Outstanding performers have always been the hallmark of the Alvin Ailey American Dance Theater. Dancers that consistently test the technical and artistic boundaries of modern dance remain a fundamental part of founder Alvin Ailey’s continuing legacy. Artists Carmen DeLavalallade, Dudley Williams, Judith Jamison, Miguel Godreau, Linda Kent, Sara Yarborough, Sarita Allen, Gary deLoatch, Desmond Richardson, and Renee Robinson all possessed an innate ability beyond technique, a God given gift that unfortunately cannot be taught. When the stage lights hit these special individuals it is refracted into dazing, flawless, pure light that pulls you in… moth to flame. Celeste Linda Sims is pure light. Continue reading

7/28/15 O&A REVIEW: The 2015 Fire Island Dance Festival

By Walter Rutledge


The Fire Island Dance Festival 2015 took place July 17- 19 in Fire Island Pines. The three-day dance event has become Fire Island’s premiere summer dance showcase; spotlighting the talents of new, emerging and established choreographers, dancers and dance companies. This year the festival presented ten works by nine choreographers, and featuring forty-three performing artists.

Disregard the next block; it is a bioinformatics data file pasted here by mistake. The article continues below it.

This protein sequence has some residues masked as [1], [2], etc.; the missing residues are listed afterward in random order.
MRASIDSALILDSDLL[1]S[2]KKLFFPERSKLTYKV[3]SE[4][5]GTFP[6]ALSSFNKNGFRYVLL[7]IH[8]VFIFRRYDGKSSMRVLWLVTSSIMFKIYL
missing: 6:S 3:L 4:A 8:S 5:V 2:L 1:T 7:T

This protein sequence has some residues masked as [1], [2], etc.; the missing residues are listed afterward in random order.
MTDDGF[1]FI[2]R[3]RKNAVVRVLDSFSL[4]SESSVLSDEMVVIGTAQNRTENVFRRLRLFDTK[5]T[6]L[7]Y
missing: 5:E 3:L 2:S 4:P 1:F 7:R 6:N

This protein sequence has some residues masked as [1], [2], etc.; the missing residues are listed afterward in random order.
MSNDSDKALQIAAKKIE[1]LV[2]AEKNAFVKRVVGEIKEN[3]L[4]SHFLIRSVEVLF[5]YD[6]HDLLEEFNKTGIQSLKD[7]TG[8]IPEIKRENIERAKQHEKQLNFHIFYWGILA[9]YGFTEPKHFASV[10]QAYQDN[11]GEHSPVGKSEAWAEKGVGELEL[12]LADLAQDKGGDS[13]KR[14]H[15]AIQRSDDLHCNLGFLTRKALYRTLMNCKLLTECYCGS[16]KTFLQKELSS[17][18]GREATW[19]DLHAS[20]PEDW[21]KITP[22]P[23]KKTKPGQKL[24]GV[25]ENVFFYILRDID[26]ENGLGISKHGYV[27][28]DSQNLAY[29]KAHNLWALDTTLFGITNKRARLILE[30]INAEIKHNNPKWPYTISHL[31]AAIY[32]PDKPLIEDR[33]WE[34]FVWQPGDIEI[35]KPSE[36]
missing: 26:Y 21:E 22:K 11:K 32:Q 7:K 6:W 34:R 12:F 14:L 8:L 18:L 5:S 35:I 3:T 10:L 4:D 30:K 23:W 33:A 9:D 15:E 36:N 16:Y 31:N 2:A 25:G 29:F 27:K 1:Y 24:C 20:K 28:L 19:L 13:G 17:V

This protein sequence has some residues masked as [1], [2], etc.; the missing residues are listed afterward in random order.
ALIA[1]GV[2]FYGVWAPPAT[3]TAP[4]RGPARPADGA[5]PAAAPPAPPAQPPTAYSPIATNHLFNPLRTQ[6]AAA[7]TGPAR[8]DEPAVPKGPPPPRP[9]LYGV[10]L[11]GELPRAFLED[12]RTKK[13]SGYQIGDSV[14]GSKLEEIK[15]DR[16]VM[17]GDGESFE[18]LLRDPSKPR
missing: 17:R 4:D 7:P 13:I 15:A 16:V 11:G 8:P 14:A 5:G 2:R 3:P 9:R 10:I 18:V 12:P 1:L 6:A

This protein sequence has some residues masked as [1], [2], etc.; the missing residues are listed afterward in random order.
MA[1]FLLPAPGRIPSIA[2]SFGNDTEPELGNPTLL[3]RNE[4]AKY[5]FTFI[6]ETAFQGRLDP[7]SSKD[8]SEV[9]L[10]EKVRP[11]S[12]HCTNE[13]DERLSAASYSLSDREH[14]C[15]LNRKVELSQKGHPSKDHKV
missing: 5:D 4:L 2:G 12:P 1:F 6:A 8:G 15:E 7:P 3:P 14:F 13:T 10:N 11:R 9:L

Due to the high level of artistry and the picturesque setting (overlooking the bay) the entertainment element is the festival’s focal point; but the purpose and mission should always be reinforced and reiterated at every opportunity. The Fire Island Dance Festival is the successful result of two communities that have been greatly impacted by HIV/AIDS coming together to make a difference in the lives of the most vulnerable. Dancer Responding To AIDS (DRA) was founded in 1991 during the bleakest days for the AIDS pandemic.